Starring: Joaquin Phoenix, Zazie Beets, Robert De Niro, Francis Conroy
Directed By: Todd Phillips
Being a big Batman fan, I’ve seen a lot of takes on the Dark Knight. That also means I’ve seen a lot of takes on his arch nemesis, the Joker. From Heath Ledger’s scarred anarchist to Jared Leto’s tattooed thug, The Joker has had arguably the most interpretations of any comic book character in history, and since he’s my all-time favorite villain in fiction, I’m pretty protective of him. Which is why I was going into Todd Phillips’ Joker with some pretty heavy skepticism. On the one hand, you have Joaquin Phoenix, arguably the best actor of our generation, in the lead. On the other hand, this is a Joker origin movie (strike one) that doesn’t feature Batman (strike two), and is from the director of The Hangover and Due Date (movies that I find funny, but strike three). Add in the fact that it seems to be more influenced by early Martin Scorsese films like Taxi Driver and The King of Comedy than anything from the Clown Prince of Crime’s myriad comic book appearances, and I was starting to get a feeling of confusion over what the point of even calling this film “Joker” was . With the storm of controversy and furor surrounding the film’s release, including winning the Golden Lion at Cannes and increased police presence at showings (plus Todd Phillips’ increasingly stupid comments on the state of comedy), and it was getting to a point where I was looking forward to seeing the film less out excitement and curiosity, and more out of a feeling of “let’s just get this over with”. The end result has me falling somewhere squarely in the middle on Joker, a film that has many flaws, but an undeniably great lead performance in Joaquin Phoenix. Read the rest of this entry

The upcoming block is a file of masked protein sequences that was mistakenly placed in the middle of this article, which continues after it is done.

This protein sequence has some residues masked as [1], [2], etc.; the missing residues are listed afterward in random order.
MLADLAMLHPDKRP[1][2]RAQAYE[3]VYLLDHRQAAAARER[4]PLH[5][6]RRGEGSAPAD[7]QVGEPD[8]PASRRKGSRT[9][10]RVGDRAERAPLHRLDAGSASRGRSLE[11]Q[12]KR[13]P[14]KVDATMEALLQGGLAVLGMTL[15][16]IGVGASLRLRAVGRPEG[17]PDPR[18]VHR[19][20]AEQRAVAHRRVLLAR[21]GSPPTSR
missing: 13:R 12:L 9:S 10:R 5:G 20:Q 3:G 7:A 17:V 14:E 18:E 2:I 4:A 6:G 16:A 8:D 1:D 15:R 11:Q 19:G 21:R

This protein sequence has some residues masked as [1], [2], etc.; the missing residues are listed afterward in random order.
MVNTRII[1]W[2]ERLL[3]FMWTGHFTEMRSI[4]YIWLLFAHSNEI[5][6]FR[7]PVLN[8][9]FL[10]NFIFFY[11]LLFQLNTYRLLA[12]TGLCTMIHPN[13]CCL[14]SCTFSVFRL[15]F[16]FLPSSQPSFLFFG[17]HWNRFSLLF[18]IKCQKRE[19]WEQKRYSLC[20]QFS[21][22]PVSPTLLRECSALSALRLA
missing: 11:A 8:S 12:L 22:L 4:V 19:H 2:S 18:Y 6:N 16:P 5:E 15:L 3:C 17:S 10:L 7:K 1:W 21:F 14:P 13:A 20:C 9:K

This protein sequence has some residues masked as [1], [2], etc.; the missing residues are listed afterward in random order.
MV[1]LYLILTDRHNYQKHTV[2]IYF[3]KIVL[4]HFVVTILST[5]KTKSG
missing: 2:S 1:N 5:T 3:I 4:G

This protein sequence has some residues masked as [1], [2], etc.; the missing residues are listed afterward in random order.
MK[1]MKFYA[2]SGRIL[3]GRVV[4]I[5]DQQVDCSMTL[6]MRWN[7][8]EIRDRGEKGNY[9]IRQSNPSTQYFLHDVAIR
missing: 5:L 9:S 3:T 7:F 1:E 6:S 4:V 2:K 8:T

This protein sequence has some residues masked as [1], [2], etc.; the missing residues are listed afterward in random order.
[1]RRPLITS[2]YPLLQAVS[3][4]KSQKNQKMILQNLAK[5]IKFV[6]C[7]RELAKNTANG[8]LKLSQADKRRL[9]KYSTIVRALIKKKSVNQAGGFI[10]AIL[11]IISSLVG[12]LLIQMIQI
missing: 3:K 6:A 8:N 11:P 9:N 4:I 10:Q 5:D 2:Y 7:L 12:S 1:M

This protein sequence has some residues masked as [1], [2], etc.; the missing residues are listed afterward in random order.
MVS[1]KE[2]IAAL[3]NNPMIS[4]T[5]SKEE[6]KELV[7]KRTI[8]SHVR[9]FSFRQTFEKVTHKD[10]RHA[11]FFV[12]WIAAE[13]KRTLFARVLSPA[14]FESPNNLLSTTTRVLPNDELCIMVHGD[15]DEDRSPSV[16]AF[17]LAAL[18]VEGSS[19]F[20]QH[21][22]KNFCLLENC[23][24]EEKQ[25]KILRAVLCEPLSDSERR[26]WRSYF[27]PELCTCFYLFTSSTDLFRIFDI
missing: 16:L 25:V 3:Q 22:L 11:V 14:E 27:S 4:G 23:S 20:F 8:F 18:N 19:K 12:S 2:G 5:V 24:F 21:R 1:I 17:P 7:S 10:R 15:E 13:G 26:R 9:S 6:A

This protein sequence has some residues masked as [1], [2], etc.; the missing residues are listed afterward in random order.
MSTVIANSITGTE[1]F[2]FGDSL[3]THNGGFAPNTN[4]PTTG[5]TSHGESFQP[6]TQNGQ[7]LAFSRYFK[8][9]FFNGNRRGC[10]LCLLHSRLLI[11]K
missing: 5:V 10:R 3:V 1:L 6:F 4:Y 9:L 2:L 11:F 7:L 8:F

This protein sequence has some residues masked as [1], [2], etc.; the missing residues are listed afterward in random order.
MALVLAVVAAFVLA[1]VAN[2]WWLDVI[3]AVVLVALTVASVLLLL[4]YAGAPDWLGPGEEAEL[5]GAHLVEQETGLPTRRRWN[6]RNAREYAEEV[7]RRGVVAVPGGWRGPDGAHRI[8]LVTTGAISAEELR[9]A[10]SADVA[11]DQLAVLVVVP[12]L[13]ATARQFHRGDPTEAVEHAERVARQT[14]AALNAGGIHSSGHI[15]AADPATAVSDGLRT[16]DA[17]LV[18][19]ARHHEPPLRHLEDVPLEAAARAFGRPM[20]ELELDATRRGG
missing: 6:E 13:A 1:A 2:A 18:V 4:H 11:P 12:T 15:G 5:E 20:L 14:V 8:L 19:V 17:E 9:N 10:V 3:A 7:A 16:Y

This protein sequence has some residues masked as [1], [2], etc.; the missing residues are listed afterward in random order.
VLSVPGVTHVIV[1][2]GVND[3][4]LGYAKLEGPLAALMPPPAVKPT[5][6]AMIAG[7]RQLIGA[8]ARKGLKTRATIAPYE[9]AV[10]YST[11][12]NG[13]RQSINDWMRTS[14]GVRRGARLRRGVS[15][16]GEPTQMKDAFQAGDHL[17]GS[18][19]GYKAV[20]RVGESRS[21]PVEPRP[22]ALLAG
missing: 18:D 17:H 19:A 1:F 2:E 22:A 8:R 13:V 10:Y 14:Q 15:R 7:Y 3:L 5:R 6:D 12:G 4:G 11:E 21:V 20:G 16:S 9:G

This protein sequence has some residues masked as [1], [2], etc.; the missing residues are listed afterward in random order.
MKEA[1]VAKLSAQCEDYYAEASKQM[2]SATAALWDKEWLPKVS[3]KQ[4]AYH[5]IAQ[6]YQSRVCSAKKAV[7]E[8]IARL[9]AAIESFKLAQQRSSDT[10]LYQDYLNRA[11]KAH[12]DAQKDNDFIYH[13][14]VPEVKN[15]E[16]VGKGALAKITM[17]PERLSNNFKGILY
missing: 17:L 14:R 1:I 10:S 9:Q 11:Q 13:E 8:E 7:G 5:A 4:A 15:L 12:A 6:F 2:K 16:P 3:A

The other night I watched ABC’s Marvel: Assembling A Universe special, and was taken aback at how far we’ve come since that fateful day on May 2nd, 2008 when Iron Man first hit theaters. Back then, The Avengers was nothing more than a rumor, a pipe dream that we comic book nerds wished would happen, but tempered our expectations because it would probably never happen, and most undoubtedly suck.